Journal article

Socioeconomic Position Is Associated With Carotid Intima-Media Thickness in Mid-Childhood: The Longitudinal Study of Australian Children

Richard S Liu, Fiona K Mensah, John Carlin, Ben Edwards, Sarath Ranganathan, Michael Cheung, Terence Dwyer, Richard Saffery, Costan G Magnussen, Markus Juonala, Melissa Wake, David P Burgner

Journal of the American Heart Association | WILEY | Published : 2017

Grants

Awarded by National Health and Medical Research Council of Australia


Awarded by Royal Children's Hospital Foundation


Awarded by National Heart Foundation of Australia


Awarded by Financial Markets Foundation for Children


Funding Acknowledgements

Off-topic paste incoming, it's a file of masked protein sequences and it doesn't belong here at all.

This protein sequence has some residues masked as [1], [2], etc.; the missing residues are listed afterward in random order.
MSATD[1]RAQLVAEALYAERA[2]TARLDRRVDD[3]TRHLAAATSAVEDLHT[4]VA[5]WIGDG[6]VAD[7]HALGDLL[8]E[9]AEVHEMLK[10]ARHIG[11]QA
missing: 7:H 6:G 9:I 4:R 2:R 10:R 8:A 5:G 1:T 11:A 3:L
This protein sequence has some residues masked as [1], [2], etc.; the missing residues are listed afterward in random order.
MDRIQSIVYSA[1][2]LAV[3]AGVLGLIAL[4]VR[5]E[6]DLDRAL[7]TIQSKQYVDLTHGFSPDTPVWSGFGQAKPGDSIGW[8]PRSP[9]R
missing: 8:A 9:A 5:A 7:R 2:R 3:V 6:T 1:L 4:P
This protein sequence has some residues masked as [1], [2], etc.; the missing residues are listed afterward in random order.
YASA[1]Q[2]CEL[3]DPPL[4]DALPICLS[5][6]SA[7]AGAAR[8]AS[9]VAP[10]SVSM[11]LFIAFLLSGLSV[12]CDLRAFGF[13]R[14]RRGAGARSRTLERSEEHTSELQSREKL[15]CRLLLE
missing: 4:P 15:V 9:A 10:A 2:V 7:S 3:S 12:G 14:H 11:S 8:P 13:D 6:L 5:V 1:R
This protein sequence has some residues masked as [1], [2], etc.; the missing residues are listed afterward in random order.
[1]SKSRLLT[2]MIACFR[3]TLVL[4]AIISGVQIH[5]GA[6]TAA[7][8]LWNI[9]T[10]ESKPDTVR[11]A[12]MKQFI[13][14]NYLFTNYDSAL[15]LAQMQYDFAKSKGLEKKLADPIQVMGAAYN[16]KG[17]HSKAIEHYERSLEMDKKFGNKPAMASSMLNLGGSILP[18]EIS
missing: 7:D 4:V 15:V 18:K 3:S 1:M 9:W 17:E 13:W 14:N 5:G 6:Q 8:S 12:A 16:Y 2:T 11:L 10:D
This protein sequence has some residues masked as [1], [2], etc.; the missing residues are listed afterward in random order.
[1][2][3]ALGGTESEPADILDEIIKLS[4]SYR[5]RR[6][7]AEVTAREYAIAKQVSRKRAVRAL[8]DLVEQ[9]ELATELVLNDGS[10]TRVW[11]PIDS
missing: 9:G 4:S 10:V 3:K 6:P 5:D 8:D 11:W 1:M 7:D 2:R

This work has been supported to date by the National Health and Medical Research Council of Australia (1041352, 1109355), the Royal Children's Hospital Foundation (2014-241), Murdoch Childrens Research Institute, the University of Melbourne, National Heart Foundation of Australia (100660), Financial Markets Foundation for Children (2014-055) and Victorian Deaf Education Institute. The following authors were supported by the National Health and Medical Research Council of Australia: Clinical Postgraduate Research Scholarship (1114567) to Liu, Senior Research Fellowships (1046518) to Wake and (1064629) Burgner, Early Career Fellowship (1037449) and Career Development Fellowship (1111160) to Mensah. Liu is supported by an Australian Government Research Training Program Scholarship. Magnussen is supported by the National Heart Foundation of Australia Future Leader Fellowship (100849). Juonala is supported by the Federal Research Grant of Finland to Turku University Hospital, Finnish Cardiovascular Foundation, Juho Vainio Foundation, Sigrid Juselius Foundation, Maud Kuistila Foundation, the Paulo Foundation, and the Murdoch Childrens Research Institute (Dame Elizabeth Murdoch Fellowship). Wake is supported by Cure Kids, New Zealand. Research at the Murdoch Childrens Research Institute is supported by the Victorian Government's Operational Infrastructure Program. The funding bodies did not play any role in the study. This article uses unit record data from the Longitudinal Study of Australian Children. The study is conducted in partnership between the Department of Social Services (DSS), the Australian Institute of Family Studies (AIFS) and the Australian Bureau of Statistics (ABS). The findings and views reported in this article are those of the author and should not be attributed to DSS, AIFS or the ABS.